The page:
Sen. Mike Lee, R-Utah, plans to introduce a bill that would prohibit women from being registered for a possible draft requiring military service.
Current law exempts women from registering with the Selective Service, but the issue was thrust back into national discourse following the Obama administration’s decision late last year to open all combat positions in the military to women.
Lee’s bill would reiterate that only men aged 18 to 25 are required to enroll, extending the ban on female registration separate from the administration’s combat policy. He plans to drop the legislation Feb. 22, his office confirmed Wednesday to The Daily Signal.
“We simply can’t trust this president or the courts to honor the law and protect our daughters,” Lee said in a statement to The Daily Signal. “We need new legislation making clear that if the United States is going to change this policy, Congress must be the one to do it.”
The U.S. government has not deployed the draft since 1973 after ending the nation’s involvement in the Vietnam War and converting the military to the all-volunteer service it is today.
In 1981, the Supreme Court upheld today’s law barring women from registering for the draft in its Rostker v. Goldberg decision, ruling that the statute was constitutional because women at the time were restricted from combat service.
But the rationale for the high court’s decision shifted in December, when Defense Secretary Ash Carter announced that, for the first time in U.S. history, all military positions would open to qualified women on New Year’s Day.
A Rasmussen Reports poll released Wednesday found that a majority of women—52 percent—oppose being required to register for the draft. Thirty-eight percent support enrollment, while 10 percent are undecided.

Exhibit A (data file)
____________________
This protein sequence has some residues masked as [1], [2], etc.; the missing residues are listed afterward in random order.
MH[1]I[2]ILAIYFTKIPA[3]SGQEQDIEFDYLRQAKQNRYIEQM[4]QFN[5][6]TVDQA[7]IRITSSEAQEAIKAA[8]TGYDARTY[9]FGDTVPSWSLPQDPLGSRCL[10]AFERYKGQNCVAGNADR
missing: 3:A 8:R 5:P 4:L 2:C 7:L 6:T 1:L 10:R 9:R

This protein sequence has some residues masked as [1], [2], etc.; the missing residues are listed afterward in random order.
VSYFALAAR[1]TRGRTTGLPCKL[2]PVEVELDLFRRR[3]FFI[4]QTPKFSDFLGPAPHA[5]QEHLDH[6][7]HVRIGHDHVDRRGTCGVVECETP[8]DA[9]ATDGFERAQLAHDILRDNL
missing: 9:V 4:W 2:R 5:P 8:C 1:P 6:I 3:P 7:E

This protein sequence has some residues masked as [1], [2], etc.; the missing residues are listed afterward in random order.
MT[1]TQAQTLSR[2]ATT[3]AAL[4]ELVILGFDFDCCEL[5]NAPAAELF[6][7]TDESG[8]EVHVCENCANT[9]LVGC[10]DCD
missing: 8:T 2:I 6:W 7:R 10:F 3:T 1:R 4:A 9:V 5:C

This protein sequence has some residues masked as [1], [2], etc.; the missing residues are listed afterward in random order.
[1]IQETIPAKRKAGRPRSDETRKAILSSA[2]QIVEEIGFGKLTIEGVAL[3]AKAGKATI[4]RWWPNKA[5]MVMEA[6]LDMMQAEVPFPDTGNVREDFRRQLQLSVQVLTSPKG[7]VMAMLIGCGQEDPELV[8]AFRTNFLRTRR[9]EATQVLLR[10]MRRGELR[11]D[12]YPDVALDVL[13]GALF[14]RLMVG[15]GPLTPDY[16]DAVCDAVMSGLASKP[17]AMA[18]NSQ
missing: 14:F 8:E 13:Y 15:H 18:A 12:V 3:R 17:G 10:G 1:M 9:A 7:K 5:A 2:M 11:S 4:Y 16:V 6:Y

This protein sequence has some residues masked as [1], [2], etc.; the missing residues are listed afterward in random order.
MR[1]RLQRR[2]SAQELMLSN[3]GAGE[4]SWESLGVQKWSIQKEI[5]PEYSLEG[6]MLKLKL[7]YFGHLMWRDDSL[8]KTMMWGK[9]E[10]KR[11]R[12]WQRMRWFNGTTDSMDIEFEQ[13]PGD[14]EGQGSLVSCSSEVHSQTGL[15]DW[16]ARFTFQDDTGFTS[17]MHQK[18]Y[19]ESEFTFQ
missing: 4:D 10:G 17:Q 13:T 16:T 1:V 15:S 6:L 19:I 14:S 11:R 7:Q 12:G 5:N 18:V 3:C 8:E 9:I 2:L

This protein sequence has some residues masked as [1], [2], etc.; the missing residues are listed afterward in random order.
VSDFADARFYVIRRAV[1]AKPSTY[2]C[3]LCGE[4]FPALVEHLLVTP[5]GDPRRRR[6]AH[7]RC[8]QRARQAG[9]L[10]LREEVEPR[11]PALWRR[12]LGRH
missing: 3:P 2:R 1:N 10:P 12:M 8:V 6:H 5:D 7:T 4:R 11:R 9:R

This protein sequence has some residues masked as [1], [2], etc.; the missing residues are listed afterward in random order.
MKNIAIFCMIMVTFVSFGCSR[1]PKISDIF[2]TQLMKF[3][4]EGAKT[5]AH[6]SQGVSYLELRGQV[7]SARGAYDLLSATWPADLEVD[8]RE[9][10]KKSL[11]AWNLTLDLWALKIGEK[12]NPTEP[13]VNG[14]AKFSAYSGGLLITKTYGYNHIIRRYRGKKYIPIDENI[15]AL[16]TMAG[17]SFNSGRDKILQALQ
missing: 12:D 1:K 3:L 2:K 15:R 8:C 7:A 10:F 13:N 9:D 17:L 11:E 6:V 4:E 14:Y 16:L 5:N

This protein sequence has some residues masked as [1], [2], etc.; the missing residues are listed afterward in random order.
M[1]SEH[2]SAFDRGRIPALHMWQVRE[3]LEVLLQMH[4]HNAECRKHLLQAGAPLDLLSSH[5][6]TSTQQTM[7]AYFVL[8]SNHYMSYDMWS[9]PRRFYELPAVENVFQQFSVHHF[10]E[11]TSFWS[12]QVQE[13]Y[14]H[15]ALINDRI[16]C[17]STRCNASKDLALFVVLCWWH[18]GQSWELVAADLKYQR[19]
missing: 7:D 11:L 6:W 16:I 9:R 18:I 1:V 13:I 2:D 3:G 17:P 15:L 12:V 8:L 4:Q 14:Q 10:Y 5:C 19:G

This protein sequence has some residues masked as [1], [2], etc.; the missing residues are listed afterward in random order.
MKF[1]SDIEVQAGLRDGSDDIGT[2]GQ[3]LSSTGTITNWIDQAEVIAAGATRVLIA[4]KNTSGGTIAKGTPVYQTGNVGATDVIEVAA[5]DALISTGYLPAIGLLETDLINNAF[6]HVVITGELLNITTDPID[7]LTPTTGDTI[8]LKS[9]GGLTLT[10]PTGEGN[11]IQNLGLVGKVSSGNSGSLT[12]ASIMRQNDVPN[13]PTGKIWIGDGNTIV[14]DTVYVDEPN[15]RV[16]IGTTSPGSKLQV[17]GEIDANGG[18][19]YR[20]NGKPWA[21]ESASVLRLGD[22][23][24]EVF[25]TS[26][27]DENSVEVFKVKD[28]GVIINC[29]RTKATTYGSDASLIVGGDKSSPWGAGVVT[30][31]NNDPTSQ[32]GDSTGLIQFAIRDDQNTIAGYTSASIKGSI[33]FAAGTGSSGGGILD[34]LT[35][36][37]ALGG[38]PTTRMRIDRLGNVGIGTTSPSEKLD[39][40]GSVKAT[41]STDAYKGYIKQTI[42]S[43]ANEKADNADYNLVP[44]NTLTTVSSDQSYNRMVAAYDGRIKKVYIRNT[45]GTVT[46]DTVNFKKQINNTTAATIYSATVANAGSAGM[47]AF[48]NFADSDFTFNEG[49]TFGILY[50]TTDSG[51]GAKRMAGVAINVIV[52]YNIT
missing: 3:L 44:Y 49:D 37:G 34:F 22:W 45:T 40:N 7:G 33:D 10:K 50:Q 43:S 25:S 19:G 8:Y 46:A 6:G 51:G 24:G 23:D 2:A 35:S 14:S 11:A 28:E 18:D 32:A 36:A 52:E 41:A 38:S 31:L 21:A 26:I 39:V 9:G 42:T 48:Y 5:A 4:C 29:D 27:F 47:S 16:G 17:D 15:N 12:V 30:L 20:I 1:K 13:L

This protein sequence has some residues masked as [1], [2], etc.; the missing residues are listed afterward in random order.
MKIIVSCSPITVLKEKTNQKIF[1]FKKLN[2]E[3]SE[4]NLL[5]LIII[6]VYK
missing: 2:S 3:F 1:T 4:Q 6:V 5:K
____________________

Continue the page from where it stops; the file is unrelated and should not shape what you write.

Meanwhile, 61 percent of men support the government requiring women to register, the Rasmussen poll found.
Amber Smith, a former Kiowa Warrior helicopter pilot in the Army and combat veteran of Iraq and Afghanistan, told The Daily Signal that “women should absolutely have to register for the draft” now that the Obama administration has lifted restrictions on women serving in combat jobs. Smith said:
There’s no such thing as partial equality. As long as women are able to try out for these combat jobs the same way men are, they should have to sign up for the Selective Service, the same way men do. What’s fair is fair. You don’t get to have it both ways.
Elaine Donnelly, president of the Center for Military Readiness, has a different perspective. “Requiring women to register for Selective Service is unequal and unfair to women and certainly harmful to the military,” Donnelly told CNS News.
“Ordering women into the same combat environment on the same basis as men is not giving them an equal opportunity to survive,” Donnelly added. “The most recent research backs up that fact.”
Army Chief of Staff Gen. Mark Milley and Marine Corps Commandant Gen. Robert Neller last week publicly supported the integration of women into the Selective Service following the policy changes.
“Every American who’s physically qualified should register for the draft,” Neller testified during a Senate Armed Services Committee hearing.
Lee’s legislation would assert that the Constitution gives Congress the exclusive power to legally define who is required to register with the Selective Service, National Review reported.
Reps. Duncan Hunter, R-Calif., who served in the Marines, and Ryan Zinke, R-Mont., who served as a Navy SEAL, last week introduced a bill—the Draft America’s Daughters Act—to require women between 18 and 26 to enroll.
Both Republican lawmakers oppose the administration’s decision to open all combat positions to women and threatened to vote against their own bill should it make it to the floor. But they agreed that Americans deserve to hear congressional debate on the issue.
“It is absolutely necessary that the issue of Selective Service eligibility be exhaustively considered for the purpose of determining whether the American people truly want to send their daughters and sisters into harm’s way,” Hunter wrote Tuesday in an op-ed for the Marine Corps Times.
The White House has not announced its position on the issue. Carter said Congress should look into it.
This article has been modified.